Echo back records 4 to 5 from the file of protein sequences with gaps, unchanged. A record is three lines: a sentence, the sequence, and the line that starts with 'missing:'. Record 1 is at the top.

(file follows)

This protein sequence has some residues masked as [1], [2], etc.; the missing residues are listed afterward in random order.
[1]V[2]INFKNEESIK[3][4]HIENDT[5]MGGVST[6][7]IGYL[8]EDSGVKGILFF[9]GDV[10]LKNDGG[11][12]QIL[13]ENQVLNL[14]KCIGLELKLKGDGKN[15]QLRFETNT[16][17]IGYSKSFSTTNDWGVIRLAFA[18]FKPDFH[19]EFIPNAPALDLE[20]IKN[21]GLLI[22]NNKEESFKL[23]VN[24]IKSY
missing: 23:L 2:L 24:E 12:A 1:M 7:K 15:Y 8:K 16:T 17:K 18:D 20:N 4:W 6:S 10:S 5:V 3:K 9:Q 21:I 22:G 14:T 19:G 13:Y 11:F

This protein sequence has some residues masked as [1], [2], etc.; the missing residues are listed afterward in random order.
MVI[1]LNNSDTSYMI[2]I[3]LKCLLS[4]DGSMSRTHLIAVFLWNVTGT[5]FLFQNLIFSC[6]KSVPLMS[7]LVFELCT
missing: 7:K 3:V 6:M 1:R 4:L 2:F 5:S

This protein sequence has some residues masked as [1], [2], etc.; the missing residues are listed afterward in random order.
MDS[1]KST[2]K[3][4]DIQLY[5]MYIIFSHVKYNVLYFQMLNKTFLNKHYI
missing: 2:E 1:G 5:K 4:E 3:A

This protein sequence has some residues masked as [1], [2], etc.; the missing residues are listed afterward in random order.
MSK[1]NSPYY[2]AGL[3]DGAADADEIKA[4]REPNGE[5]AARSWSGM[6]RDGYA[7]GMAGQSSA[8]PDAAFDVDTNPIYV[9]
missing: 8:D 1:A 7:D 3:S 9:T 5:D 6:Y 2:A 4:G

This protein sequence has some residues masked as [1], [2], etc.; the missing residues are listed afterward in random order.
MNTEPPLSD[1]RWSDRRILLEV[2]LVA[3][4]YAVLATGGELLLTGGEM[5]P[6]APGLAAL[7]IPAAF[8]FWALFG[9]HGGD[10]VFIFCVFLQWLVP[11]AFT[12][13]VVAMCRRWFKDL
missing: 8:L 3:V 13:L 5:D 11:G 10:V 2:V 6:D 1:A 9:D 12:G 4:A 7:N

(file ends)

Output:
This protein sequence has some residues masked as [1], [2], etc.; the missing residues are listed afterward in random order.
MSK[1]NSPYY[2]AGL[3]DGAADADEIKA[4]REPNGE[5]AARSWSGM[6]RDGYA[7]GMAGQSSA[8]PDAAFDVDTNPIYV[9]
missing: 8:D 1:A 7:D 3:S 9:T 5:D 6:Y 2:A 4:G

This protein sequence has some residues masked as [1], [2], etc.; the missing residues are listed afterward in random order.
MNTEPPLSD[1]RWSDRRILLEV[2]LVA[3][4]YAVLATGGELLLTGGEM[5]P[6]APGLAAL[7]IPAAF[8]FWALFG[9]HGGD[10]VFIFCVFLQWLVP[11]AFT[12][13]VVAMCRRWFKDL
missing: 8:L 3:V 13:L 5:D 11:G 10:V 2:V 6:D 1:A 9:D 12:G 4:A 7:N